If you still have your old cracked bed, you can remove the existing heating element and install it on new glass. Stick the old broken glass bed in a sealable plastic bag and put it in the freezer for an hour or 3. Then carefully (wearing gloves to avoid glass splinters) peel back the adhesive heater and set it aside. If it still won’t go, you can use a citrus based anti adhesive, such as goo gone or orange oil to remove the bed. You will have to then clean the residue off and reapply the bed. if you were able to just use the freezer method, it should stick right on. if you had to use adhesive remover, you may need to use a high temperature contact cement to reinstall the heater core.

Thanks again @piercet. I tried the freezer method and was able to unstick the corners, but just a little bit in the putty knife I was using to unstick started to cut into the silicone, which I think is not good. I’ll try some antiadhesive but I’m concerned that now some of the silicon on the glass side has been sliced off (with some remnants left stuck on the glass).

The heater pad itself is actually available from the UK warehouse, it’s just the full assembly that isn’t. I was waiting to get the full assembly to save myself the work of gluing the pad and the PEI sheet on without bubbles, with perfect alignment, etc., but the way things are going I’ll probably just order the heater and do it myself (I have the glass and the PEI). Any suggestions so I get good adhesion without bubbles, and also so that I can remove the heater later if I crack the glass again?

The best heated bed replacement suggestion I can offer is to not replace the heated bed with glass, but instead find a 12" x 12" x 3/16" thick aluminum plate and use that. It spreads heat much better than the glass ones do. You’ll need to print a different set of bed mounts to attach it, and finding a truely flat plate is apperently a bit of a challenge (i got mine on the first try, other people report problems) . The corner clips are available here if you want them: http://www.thingiverse.com/thing:1098784 you’ll also need to source 8 M3 heat set inserts for them. You stick the heater core on the bottom, stick the PEI sheet on the top, then print as normal. No firmware changes.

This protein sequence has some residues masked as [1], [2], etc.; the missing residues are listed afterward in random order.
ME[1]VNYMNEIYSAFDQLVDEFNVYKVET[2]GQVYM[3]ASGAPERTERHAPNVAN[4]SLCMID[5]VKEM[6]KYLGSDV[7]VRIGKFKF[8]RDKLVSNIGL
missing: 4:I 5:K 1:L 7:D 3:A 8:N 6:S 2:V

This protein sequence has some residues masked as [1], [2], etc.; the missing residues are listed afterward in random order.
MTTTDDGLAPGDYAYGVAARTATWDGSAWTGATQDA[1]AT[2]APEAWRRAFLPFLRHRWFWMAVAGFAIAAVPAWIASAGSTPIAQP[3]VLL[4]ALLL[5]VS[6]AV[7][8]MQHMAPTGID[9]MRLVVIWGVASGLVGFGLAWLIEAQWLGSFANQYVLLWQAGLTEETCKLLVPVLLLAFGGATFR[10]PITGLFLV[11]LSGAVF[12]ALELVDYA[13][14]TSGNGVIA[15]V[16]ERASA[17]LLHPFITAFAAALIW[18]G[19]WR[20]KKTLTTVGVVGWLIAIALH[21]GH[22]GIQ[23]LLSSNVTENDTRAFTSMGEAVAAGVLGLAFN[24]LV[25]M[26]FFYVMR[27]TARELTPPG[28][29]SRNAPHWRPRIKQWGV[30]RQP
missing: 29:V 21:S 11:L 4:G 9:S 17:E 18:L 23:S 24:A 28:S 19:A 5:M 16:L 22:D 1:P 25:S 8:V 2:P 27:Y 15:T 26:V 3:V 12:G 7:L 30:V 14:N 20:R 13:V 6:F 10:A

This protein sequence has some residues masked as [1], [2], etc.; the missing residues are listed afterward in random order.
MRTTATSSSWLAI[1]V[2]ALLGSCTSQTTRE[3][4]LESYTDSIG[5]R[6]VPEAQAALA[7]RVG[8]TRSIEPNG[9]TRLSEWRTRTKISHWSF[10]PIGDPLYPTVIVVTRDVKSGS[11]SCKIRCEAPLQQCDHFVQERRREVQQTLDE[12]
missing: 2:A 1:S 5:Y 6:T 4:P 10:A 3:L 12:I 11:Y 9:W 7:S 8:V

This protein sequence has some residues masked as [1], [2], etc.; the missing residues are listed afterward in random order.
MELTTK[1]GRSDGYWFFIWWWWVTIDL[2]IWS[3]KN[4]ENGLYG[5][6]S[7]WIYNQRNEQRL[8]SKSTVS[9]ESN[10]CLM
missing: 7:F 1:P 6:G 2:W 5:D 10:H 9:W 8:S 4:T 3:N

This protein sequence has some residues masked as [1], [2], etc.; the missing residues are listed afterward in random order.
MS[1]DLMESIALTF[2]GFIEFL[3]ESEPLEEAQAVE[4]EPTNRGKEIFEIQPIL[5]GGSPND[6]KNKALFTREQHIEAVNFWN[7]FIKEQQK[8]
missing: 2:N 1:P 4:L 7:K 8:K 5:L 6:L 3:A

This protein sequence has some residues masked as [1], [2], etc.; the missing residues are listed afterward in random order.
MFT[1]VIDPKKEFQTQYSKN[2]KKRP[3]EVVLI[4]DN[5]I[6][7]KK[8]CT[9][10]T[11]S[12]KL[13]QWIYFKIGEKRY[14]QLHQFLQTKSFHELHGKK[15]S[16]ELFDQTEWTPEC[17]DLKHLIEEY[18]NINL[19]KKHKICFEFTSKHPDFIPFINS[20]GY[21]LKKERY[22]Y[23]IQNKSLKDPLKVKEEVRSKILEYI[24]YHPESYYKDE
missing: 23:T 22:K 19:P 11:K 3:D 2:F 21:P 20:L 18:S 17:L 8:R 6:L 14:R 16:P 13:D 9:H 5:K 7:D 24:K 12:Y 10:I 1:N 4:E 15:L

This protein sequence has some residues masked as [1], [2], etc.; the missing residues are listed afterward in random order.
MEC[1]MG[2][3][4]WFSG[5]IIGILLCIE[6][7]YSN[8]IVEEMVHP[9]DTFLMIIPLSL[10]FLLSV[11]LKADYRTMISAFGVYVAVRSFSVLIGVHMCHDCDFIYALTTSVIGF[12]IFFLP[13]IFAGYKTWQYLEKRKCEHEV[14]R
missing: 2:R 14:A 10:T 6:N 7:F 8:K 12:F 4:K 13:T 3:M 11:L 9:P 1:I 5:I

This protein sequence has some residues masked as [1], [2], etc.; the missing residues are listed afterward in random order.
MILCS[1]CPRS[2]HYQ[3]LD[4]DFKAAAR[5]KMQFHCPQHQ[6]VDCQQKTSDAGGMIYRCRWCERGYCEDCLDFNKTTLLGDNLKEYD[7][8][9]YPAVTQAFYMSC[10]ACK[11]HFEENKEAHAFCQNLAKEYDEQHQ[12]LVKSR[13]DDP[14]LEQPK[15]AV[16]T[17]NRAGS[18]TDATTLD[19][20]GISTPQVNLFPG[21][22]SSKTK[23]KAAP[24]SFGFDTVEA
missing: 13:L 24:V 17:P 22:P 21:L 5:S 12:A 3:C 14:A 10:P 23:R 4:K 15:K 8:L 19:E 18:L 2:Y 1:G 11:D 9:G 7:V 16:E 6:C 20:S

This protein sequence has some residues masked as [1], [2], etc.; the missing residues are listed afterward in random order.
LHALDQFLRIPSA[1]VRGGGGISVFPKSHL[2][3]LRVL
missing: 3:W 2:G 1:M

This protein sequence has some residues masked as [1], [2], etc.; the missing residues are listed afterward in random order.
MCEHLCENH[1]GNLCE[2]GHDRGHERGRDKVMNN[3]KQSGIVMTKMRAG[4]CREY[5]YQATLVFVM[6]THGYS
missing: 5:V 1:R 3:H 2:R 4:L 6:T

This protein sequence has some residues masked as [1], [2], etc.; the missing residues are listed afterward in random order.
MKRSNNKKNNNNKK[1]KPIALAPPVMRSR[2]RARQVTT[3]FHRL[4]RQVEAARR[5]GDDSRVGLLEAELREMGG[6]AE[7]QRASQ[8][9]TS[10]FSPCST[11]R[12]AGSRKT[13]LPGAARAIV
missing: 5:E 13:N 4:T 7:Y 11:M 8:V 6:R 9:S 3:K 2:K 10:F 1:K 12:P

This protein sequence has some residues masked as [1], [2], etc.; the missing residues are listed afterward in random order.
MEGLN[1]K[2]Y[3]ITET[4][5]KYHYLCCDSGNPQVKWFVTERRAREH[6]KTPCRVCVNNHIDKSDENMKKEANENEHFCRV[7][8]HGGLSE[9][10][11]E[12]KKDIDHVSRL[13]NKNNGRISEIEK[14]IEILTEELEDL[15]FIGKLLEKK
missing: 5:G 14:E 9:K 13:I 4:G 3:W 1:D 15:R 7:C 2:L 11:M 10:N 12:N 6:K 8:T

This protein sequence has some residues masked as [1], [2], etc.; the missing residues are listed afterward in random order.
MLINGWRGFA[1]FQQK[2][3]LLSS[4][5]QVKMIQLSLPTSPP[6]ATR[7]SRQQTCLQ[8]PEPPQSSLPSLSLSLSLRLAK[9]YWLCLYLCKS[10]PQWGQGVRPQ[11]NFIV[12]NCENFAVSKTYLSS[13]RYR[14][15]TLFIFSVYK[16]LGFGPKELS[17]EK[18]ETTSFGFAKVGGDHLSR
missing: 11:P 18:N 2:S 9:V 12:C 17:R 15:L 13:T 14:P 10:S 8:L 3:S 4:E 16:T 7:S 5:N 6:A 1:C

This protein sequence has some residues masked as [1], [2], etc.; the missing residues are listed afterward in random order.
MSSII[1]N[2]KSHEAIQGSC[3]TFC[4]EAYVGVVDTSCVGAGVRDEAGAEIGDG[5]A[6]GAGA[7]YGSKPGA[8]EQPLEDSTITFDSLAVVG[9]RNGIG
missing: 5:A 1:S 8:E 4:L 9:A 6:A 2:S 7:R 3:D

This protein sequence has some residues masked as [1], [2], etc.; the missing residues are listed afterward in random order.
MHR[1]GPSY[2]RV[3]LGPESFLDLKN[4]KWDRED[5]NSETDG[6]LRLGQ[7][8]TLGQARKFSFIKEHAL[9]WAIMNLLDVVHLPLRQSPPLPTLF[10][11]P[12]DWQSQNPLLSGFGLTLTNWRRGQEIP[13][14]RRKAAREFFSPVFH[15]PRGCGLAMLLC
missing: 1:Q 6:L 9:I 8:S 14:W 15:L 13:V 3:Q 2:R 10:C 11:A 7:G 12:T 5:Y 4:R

If you have to replace the glass anyways, that results in a far better heated bed.

To get good adhesion without bubbles. use a glue roller and work in from the corners to the center, slowly peeling the paper back as you go. If you adhere it to a metal plate, removal becomes very easy later, you just pull it off heh.

Thanks again piercet. I am now waiting for the new heated pad. I’ll have a look at how easy it would be to source the aluminum plate here in Germany (without speaking German, it might be a bit complicated).

What adhesive would you recommend to glue the pad to glass? And to aluminum? Preferably something that can somehow be unglued if of disaster strikes again.

I’ve also ordered a Zebra Pad. I’ve read really good things about it, and I hope it will prevent something like this from happening again.

Also, any particular grade of aluminum that you think is best?

The Taz heater pad is self adhesive, as are most of the other aftermarket ones. You don’t need to add any other glue to it. Contact cement would work if you had to re-adhere it or it doesn’t come with adhesive for some reason. The spray contact adhesive variant would probably stick with a bit more chance of removal if necessary.

The aluminum plate you want is going to be a 3/16" thick (5mm) 12" x 12" (300mm x 300mm) aluminum plate. prefferably a cast aluminum tool plate, but those are going to be hard to locate. Finish doesn’t really matter, as both sides will be covered with adhesive things, but flatness does. You want the stiffest alloy you can find. 5052 will work and should be easier to find, 6061 or 7075 would be prefferable but difficult to source and not that much of an improvement.